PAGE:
What’s the Vet-Recommended Diet for Canine Cushing’s Disease?

Laci Schaible, DVM, MSL, CVJ
Published: June 27, 2019
Updated: January 16, 2023
Vet Reviewed by Jennifer Coates, DVM
What’s the Vet-Recommended Diet for Canine Cushing’s Disease?

The following may contain Chewy links. PetMD is operated by Chewy.

Cushing’s disease develops when a dog’s body produces too much of a steroid hormone called cortisol. Chronically high levels of cortisol in the body leads to recurrent infections, skin problems, a pot-bellied appearance, and increased appetite, thirst, and urination.

While canine Cushing’s disease can be difficult to diagnose and treat, it can be controlled. And, along with traditional medical or surgical therapy, pet parents can help support their dog through diet.

Treatment Options for the Two Types of Cushing’s Disease

The treatment method your veterinarian recommends depends on the type of Cushing’s disease your dog is diagnosed with: pituitary or adrenal.

Adrenal

Adrenal tumors can be treated through abdominal surgery. If the mass is successfully removed from the dog and the tumor hasn’t spread, this type of Cushing’s disease can be cured. 

Medications are often used to manage the disease prior to surgery or when surgery isn’t a good option.

Pituitary

Pituitary tumors are the more common form of Cushing’s disease in dogs, making up 80-85% of cases. Pituitary tumors usually cannot be surgically removed, so many dogs must receive medications like mitotane or trilostane for the rest of their lives.

Recommended Diet for Canine Cushing’s Disease

No matter which form of Cushing’s disease your dog has and how it is treated, their diet remains important. Nutritional therapy, when used correctly, can support a dog’s overall health and may be used to address specific symptoms.

No single diet is appropriate for all dogs with Cushing’s disease, but there are some general characteristics to look for. Talk to your veterinarian to determine the ideal diet for your dog.

It’s Formulated for Adults

The food should meet the Association of American Feed Control Officials’ (AAFCO) recommendations for adult maintenance (ideally one that is not formulated for all life stages). Adult food is not as calorically dense as foods designed for other life stages, such as the puppy stage, which can help dogs with Cushing’s disease stay slim.

It's Low in Fat With Moderate Fiber

Some dogs with Cushing’s disease have excess levels of body fat. To help combat this, a food that’s lower in fat (less than 12% on a dry matter basis, or DM) and moderate in crude fiber (8-17% DM) is reasonable. This type of food isn’t appropriate if a dog with Cushing’s disease is underweight.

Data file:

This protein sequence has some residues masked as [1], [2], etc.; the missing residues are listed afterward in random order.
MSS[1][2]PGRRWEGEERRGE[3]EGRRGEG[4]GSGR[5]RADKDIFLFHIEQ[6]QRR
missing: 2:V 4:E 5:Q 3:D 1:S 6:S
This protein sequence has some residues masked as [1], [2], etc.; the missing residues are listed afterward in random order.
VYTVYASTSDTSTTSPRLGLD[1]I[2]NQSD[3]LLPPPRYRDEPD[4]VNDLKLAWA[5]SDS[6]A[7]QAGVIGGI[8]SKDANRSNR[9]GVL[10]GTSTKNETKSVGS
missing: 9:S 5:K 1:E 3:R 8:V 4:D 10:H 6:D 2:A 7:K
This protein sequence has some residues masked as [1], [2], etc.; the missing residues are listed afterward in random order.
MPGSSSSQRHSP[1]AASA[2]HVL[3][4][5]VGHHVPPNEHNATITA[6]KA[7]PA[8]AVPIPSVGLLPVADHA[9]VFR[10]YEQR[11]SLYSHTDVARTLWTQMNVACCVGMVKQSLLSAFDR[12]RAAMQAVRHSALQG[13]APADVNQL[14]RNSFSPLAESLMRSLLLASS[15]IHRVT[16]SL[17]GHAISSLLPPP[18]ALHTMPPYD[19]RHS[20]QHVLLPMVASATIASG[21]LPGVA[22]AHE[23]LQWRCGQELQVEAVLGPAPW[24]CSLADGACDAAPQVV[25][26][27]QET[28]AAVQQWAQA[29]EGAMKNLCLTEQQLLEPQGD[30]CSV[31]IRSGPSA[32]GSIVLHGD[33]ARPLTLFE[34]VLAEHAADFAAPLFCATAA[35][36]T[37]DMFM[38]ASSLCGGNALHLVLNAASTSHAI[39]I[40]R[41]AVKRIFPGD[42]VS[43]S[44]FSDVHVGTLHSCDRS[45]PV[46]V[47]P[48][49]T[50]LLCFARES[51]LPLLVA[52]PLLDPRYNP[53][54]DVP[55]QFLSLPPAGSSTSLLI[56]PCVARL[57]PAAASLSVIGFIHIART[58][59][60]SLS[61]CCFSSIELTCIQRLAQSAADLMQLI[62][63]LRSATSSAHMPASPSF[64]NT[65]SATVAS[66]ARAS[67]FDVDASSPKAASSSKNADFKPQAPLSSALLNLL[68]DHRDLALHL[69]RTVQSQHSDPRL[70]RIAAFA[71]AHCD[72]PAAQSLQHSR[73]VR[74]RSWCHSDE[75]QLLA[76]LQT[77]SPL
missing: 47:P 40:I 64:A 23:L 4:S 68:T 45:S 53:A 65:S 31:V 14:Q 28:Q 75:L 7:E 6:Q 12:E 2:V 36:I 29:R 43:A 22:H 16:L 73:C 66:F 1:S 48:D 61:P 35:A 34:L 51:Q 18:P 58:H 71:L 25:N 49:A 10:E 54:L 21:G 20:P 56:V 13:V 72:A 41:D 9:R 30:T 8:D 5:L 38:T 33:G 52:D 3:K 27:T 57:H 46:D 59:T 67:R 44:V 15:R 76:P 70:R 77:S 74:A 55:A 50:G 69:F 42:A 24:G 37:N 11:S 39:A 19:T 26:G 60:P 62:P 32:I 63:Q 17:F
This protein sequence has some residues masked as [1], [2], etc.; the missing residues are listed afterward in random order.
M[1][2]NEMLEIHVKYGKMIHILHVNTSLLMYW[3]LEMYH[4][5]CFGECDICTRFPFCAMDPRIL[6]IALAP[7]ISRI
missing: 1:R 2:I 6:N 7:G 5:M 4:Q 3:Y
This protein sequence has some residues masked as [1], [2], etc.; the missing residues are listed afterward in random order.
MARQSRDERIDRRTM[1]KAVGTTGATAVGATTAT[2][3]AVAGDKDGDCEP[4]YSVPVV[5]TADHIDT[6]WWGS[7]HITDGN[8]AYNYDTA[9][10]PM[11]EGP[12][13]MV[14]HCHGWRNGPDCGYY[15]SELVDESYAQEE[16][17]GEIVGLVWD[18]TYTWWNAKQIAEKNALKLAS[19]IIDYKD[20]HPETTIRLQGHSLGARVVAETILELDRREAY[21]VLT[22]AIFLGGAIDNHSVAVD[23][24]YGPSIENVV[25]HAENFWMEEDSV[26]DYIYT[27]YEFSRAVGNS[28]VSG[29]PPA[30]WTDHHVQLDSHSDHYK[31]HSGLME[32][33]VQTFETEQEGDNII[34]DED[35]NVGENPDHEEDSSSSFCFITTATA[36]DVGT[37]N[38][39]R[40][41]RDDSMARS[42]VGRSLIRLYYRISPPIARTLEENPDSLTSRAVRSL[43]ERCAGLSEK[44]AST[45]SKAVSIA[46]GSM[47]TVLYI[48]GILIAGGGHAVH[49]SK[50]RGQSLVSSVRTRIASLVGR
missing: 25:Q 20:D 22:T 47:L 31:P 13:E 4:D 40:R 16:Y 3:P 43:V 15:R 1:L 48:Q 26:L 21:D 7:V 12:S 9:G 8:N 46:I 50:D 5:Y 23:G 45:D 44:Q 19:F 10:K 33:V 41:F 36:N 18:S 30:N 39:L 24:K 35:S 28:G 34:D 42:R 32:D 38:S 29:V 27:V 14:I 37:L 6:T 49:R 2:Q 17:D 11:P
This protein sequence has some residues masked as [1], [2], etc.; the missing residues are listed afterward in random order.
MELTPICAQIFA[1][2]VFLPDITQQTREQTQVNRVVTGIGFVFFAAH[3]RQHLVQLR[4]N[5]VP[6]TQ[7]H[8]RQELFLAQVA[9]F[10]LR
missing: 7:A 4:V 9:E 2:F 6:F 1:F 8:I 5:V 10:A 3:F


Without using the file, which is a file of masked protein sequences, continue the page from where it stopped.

To find the DM value for a specific nutrient, calculate DM value of the food:

100% - % moisture listed on package = % dry matter (DM%)

Then calculate the DM value of each nutrient:

Fat % listed on label ÷ DM% multiplied by 100

Fiber % listed on label ÷ DM% multiplied by 100

Label Values

Calculation

Dry Matter Values

Moisture: 10%

100%-10%

90%

Fat: 9%

(9% ÷ 90%) x 100

10%

Fiber: 10%

(10% ÷ 90%) x 100

11%

It Contains Highly Digestible Protein

The protein in the food should be highly digestible. Some qualifying examples include:

  • Egg whites

  • Muscle meats (chicken, beef, lamb)

  • Organ meat

It’s Low in Sodium

Your veterinarian will recommend avoiding foods that are higher in salt (sodium) if hypertension is present. Diets with a low sodium level help maintain normal blood pressure.

Recommended Foods for Canine Cushing’s Disease

For many dogs who have Cushing’s disease and are a little overweight, a high-quality adult dog food that’s designed to help prevent weight gain is appropriate. Good options include:

Your veterinarian can help you determine the best food for your dog.

Do You Need to Supplement a Canine Cushing’s Disease Diet?

As long as you are feeding a nutritionally complete and balanced dog food, nutritional supplements for dogs with Cushing’s disease are usually not necessary. However, if your dog also has another health problem, your veterinarian could recommend an appropriate nutritional supplement.

For example, a dog with both Cushing’s disease and arthritis might benefit from taking a joint supplement that contains glucosamine and chondroitin sulfate.

Additional Health Care Tips for Dogs With Cushing’s Disease

Taking care of a dog with Cushing’s disease requires extra attention to detail.

  • Follow all of your veterinarians recommendations with regard to medication administration, diet, and follow-up care.

  • Don’t restrict water. Dogs with Cushing’s disease tend to experience increased thirst, and an adequate source of clean water should always be available to them. When the disease is controlled, Cushingoid dogs should not drink as continuously as they do when unregulated.

  • If your veterinarian has recommended weight loss for your pup, get serious about a program to get (and keep!) the pounds off. If you aren’t sure how to safely accomplish this, ask your veterinarian for help.

Treatment for Cushing’s disease can be complicated. Your veterinarian will be your best resource in helping you navigate the treatment process so that your pet can live their healthiest life.

Featured Image: iStock.com/marcoventuriniautieri


Help us make PetMD better

Was this article helpful?